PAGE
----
First-time director Paul Sorvino doesn't understand why his investors are so jittery.

More than two years ago, Lackawanna County agreed to partner with Sorvino on "The Trouble with Cali," an independent film the "GoodFellas" star is producing and directing in northeastern Pennsylvania.

Shot in the Scranton area in 2006, the low-budget movie has yet to hit theaters, prompting the cash-strapped county to ask Sorvino what he has done with its $500,000 investment.

Sorvino says he's happy to provide a full accounting of the money. But, he adds, elected officials don't necessarily have a good understanding of the movie business. And he resents any implication that he has been less than forthright.

"To have my honesty impugned has never happened in my life," the burly character actor said in a phone interview. "The record of how the money was spent was always available, to the penny."

Sorvino, 68, describes "Cali" as a black comedy about a young ballerina and her dysfunctional family. His Oscar-winning daughter, Mira, has a cameo; another daughter, Amanda, wrote the script; son Michael also appears on screen. Sorvino himself plays Cali's father, a New York police lieutenant.

Sorvino, who lives in the nearby Pocono Mountains, says he has completed a "very rough cut" of the film and hopes to have it ready for a distributor in three or four months. He's raised about $975,000 of the movie's projected $1.3 million budget, including a personal investment of $175,000.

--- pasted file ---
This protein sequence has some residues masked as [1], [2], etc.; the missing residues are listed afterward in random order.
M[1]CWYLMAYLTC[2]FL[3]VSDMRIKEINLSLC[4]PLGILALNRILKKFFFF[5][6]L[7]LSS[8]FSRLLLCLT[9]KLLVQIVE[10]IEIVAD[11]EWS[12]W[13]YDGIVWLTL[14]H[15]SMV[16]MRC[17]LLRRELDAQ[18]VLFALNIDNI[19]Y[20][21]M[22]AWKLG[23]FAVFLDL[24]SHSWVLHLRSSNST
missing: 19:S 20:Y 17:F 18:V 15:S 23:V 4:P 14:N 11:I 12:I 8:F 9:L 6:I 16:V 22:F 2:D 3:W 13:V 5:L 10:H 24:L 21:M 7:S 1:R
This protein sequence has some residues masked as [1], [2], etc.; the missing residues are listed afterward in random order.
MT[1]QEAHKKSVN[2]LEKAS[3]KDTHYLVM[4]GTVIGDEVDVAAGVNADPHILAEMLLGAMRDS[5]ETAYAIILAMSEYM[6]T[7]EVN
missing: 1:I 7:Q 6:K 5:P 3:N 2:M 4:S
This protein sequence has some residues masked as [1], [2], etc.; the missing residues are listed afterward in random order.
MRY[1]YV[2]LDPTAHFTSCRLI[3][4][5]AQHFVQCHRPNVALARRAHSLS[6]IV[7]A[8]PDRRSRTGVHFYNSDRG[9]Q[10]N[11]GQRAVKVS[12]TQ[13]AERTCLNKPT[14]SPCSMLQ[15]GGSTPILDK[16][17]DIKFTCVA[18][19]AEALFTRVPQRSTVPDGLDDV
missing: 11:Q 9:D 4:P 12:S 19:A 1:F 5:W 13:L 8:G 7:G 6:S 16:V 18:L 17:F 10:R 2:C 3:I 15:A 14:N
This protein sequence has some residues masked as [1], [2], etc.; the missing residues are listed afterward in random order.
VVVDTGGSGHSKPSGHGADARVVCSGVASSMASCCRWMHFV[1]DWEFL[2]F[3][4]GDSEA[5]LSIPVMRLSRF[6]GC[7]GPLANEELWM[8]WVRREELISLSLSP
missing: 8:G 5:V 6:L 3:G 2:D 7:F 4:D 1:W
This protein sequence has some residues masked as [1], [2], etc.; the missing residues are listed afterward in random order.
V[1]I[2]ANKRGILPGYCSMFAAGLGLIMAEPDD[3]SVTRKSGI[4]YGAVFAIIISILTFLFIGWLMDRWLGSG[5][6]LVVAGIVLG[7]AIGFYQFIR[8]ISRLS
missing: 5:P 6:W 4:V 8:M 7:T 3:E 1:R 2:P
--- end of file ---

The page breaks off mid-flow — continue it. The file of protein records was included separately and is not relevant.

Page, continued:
He says he won't get paid until the county and other investors see a 20 percent return on their investment.

But some investors are getting impatient. County commissioners Michael Washo and Corey O'Brien have criticized the investment as too risky.

"If it's a good film, hopefully we'll receive a return on our investment," O'Brien said. "If it's a lousy film, we probably won't."

Sorvino says he's confident "Cali" will find an audience.

"I have never done anything that I've been in charge of that has failed. I don't intend to make this the first one," Sorvino said. "It's a wonderful movie and I can't wait to get it out."

Sorvino has ties to Scranton since he came to the city 25 years ago to film "That Championship Season," a movie adaptation of the Pulitzer Prize-winning play by Jason Miller.